Estate planning: Noncitizen spouses

See how the tax and estate laws differ if you’re married to a noncitizen.

  • Private Wealth Management

Gifting while alive

Gifts between married couples who are both US citizens qualify for the unlimited marital deduction, meaning each gift is not subject to federal gift taxes, as long as the gift is a current interest, which is a gift with no restrictions on the recipient's current use, possession, and enjoyment of the asset transferred. A gift to a noncitizen spouse does not qualify for the unlimited marital deduction, and may be subject to federal gift tax. However, a citizen spouse may gift up to $155,000 per year to a noncitizen spouse.

In addition, a citizen spouse can make lifetime gifts up to the applicable exemption amount ($11.4 million in 2019) to the noncitizen spouse. The applicable exemption amount refers to aggregate, cumulative gifts made over a lifetime and at death. To the extent that a gift to a noncitizen spouse in any given year exceeds the annual gift tax exclusion, it will diminish the citizen spouse’s lifetime applicable exemption amount. Keep in mind that special rules apply to the joint ownership of property.

Transferring at death

Just as there are special rules for gifting to a noncitizen spouse while alive, there are special rules for transferring assets to a noncitizen spouse at death. A qualified domestic trust (QDOT) can be useful in this scenario.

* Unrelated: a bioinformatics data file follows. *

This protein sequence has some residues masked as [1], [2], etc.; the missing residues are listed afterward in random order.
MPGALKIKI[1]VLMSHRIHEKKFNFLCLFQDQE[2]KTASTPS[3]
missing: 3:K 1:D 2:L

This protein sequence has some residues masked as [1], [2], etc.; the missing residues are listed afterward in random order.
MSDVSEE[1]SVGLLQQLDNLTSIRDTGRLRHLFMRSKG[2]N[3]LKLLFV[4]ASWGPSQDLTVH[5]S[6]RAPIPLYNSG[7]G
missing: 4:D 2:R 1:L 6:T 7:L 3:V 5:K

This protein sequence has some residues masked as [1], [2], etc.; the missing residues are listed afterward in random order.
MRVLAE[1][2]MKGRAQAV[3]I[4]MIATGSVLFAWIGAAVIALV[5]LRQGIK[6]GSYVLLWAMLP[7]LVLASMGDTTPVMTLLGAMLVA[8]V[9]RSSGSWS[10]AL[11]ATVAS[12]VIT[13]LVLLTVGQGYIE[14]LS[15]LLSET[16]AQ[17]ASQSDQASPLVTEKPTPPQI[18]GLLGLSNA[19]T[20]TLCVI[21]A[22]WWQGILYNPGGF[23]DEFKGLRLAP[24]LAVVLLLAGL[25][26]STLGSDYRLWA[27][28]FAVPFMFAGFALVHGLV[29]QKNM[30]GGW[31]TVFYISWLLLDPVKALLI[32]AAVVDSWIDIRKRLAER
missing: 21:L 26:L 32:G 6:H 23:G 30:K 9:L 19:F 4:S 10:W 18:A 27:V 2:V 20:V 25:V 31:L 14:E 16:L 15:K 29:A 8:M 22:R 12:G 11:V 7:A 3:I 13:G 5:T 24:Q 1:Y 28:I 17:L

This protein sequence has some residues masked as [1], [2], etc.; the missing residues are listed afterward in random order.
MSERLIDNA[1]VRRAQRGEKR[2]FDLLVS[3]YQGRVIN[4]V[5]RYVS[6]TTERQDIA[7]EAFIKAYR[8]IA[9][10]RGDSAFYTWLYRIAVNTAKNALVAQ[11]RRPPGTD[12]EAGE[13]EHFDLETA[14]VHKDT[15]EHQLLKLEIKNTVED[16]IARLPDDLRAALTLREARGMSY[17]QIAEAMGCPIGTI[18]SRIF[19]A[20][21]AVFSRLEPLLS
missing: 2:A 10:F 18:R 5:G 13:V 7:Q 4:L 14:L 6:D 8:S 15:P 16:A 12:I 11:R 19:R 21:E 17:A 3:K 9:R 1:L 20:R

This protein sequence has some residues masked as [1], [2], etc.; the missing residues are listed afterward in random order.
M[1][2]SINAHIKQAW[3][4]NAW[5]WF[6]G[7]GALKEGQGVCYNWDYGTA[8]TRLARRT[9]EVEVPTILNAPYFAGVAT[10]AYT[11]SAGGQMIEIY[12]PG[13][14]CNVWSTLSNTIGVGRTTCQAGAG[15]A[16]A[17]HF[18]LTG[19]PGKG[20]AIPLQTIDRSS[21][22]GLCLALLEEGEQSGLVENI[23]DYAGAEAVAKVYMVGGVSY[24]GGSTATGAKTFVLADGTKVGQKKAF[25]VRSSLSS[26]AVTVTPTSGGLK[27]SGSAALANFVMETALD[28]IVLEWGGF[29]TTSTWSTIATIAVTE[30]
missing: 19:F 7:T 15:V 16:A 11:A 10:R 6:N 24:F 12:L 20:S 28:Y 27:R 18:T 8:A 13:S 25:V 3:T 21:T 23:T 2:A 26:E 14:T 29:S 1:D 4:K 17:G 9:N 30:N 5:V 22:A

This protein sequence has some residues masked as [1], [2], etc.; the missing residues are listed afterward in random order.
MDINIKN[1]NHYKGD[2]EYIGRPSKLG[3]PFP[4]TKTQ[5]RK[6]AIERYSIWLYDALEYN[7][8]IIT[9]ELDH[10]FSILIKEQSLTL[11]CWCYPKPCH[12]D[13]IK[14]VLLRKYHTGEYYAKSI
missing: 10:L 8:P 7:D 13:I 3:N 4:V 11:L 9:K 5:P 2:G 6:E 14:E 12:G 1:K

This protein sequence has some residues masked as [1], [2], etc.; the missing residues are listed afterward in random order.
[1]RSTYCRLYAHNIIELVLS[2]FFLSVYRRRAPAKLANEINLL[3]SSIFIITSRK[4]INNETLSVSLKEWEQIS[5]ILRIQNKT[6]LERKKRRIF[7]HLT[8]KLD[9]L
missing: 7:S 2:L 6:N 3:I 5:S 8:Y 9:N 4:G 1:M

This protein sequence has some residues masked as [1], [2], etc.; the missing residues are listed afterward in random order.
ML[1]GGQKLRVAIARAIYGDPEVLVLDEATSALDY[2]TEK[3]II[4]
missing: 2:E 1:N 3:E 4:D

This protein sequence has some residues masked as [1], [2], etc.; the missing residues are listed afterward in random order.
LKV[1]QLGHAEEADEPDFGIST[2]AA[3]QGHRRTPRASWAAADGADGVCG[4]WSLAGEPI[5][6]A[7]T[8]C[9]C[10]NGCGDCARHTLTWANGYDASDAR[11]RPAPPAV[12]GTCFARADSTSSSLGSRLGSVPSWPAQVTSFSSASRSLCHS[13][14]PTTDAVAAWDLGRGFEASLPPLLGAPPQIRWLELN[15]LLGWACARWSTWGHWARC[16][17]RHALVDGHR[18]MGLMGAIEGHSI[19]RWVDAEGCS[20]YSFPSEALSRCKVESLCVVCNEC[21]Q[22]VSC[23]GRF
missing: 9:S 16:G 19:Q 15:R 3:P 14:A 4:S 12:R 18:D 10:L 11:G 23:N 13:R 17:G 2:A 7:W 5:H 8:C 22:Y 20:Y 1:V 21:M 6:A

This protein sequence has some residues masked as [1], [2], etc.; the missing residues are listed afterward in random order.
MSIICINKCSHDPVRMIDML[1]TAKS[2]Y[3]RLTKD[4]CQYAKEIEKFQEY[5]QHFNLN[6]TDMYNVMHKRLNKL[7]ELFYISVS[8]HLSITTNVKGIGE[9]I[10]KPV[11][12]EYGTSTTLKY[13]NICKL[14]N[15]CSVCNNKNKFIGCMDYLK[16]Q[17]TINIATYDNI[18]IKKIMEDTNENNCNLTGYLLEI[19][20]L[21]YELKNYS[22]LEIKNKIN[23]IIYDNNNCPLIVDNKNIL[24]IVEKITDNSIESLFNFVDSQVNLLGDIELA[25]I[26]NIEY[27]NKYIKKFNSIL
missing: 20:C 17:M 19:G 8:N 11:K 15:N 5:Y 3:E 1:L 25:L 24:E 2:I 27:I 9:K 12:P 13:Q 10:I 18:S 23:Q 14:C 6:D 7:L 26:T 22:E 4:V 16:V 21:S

A QDOT enables transfers at death to noncitizen spouses to qualify for the unlimited marital deduction available to US citizen spouses. This is typically accomplished by establishing a living trust that allocates all or a portion of the deceased spouse's estate tax exemption ($11.4 million in 2019) to a credit shelter trust (CST), with the balance in a QDOT. The executor of the estate must make an irrevocable QDOT election on the estate tax return. This does not happen automatically.

During the surviving noncitizen spouse's lifetime, the trustee of the CST may pay income and principal to the surviving noncitizen spouse, as needed, for health, education, and living expenses. The surviving noncitizen spouse can also receive income from the QDOT. In most cases, the trust should provide that all income is distributable to the surviving noncitizen spouse.

However, distributions of principal from the QDOT generally would be subject to estate taxes at the time of distribution, and this tax is computed as if the distributions were included and taxed in the first spouse's estate. The same would hold true for any assets remaining at the surviving spouse's death. A QDOT requires that at least one of the trustees is a citizen of the United States. If the assets exceed $2 million, one of the following must be in place: (1) one of the trustees must be a US bank; (2) the trustee must post a bond to the Internal Revenue Service (IRS) in the amount of 65% of the value of the trust assets to secure payment of the tax; or (3) the trustee must furnish a letter of credit to the IRS in the amount of 65% of the value of the trust assets to secure payment of the tax.

In addition, if a noncitizen surviving spouse becomes a citizen before the deceased spouse's estate tax returns have been filed (generally 9 months after the date of death), they are entitled to all the benefits of a citizen.

A complex challenge

Estate planning for a noncitizen spouse can be significantly more complex than planning for a citizen spouse. Consult your attorney or tax advisor to ensure that your wishes will be carried out appropriately.